Stocks were on their way back up again as investors shrugged of some disappointing economic data and kept an optimistic outlook about President-elect Obama's economic-stimulus plan.
Stocks pared their gains Tuesday after a reports showed pending-home sales and factory orders declined, while a measure of the service sector unexpectedly improved.
That we didn't see it is a good sign. This is what is called a "consolidation phase," and while it does not guarantee the rally will continue, it is an encouraging sign.
Stocks were poised to rebound slightly Tuesday, as investors waited for some more data on the broader economy due shortly after the start of trading.
Stocks skidded as the unraveling of one of the biggest deals this year overshadowed gains in the energy sector.
If you haven’t been able to tell by now, I like to write. Look no further than my three books for proof. I seek to raise awareness of important issues, always trying to strike themes that investors can act on. I do this from a macro perspective, from the top-down — the subject of my latest book, Investing from the Top Down. Here are my top 10 'Top-Down' investing themes for 2009.
Stocks rallied to the finish line as investors shrugged off a drop in consumer confidence and cheered the bailout of General Motors' finance arm.
Stocks rebounded Tuesday as investors cheered the bailout of General Motors' finance arm.
General Motors up 10 percent pre-open as GMAC clears a major hurdle: They say they have raised enough capital to satisfy the Fed's condition to become a bank-holding company. This appears to be a new program operating within the TARP — so we now have a program specifically designed to invest in auto companies.
U.S. stock index futures pointed to a higher open for Wall Street Tuesday, after ending down on Monday, with investors still hoping for a last rally in the final days of the year.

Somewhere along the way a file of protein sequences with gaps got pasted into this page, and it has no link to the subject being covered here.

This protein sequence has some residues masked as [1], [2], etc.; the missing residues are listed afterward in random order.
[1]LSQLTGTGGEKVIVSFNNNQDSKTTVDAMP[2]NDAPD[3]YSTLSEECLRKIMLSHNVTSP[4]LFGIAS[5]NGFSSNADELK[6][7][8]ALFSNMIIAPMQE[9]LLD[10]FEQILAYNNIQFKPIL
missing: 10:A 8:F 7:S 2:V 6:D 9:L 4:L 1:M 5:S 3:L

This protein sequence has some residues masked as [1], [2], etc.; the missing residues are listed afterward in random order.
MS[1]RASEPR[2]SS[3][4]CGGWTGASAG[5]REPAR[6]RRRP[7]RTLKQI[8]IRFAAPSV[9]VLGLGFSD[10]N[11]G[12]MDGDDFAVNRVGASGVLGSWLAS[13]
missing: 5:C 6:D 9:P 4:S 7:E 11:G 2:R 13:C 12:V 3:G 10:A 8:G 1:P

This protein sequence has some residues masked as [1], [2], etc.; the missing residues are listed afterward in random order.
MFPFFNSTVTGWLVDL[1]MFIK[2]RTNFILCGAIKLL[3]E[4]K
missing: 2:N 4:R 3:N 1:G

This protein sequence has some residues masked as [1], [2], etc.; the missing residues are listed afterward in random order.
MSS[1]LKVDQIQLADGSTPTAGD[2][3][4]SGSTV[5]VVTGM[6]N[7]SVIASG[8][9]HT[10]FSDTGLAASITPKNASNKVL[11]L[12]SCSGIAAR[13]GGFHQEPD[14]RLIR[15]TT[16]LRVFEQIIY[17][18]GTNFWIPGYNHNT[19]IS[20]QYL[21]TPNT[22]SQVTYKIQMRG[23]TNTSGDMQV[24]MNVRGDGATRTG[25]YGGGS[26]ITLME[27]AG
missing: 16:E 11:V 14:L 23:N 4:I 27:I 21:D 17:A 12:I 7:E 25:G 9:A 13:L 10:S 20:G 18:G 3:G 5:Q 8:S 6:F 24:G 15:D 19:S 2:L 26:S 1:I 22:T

The Dow slid on Monday after Kuwait pulled out of a joint venture with Dow Chemical due to the deepening global recession, threatening Dow's planned takeover of Rohm & Haas.
Stocks ended lower as the unraveling of one of the biggest deals this year overshadowed gains in the energy sector.
Stocks declined Monday as many investors were still away on holiday in this typically low-volume week between Christmas and New Year's.
Israel/Hamas, Pakistan/India driving oil and commodities up; Kuwait nixing Dow Chem deal hits Rohm & Haas shares; but Santa Claus rally seems to be holding.
U.S. stock market futures pointed to a slightly higher open for Wall Street as many investors were still away and with thin trading in Europe and Asia.
Mortgage rates are falling, a housing bottom looks near, oil's at $34, and GM lives to see another day.
This is the sector to own, but not just any stock will do. Find out which name is Mad Money's favorite.
Drugmaker Bristol-Myers Squibb became the latest big company to announce layoffs, saying it will eliminate another 10 percent of its work force through 2010.
This week brought a slew of layoffs, including Dow component Bank of America, which said its planned job cuts may grow to 35,000 over three years after it completes its purchase of Merrill Lynch.
After largely fading from public consciousness following the dot-com bubble, day traders are back with a vengeance. But they're much different today from the 1990s image of someone in sweatpants trading at home.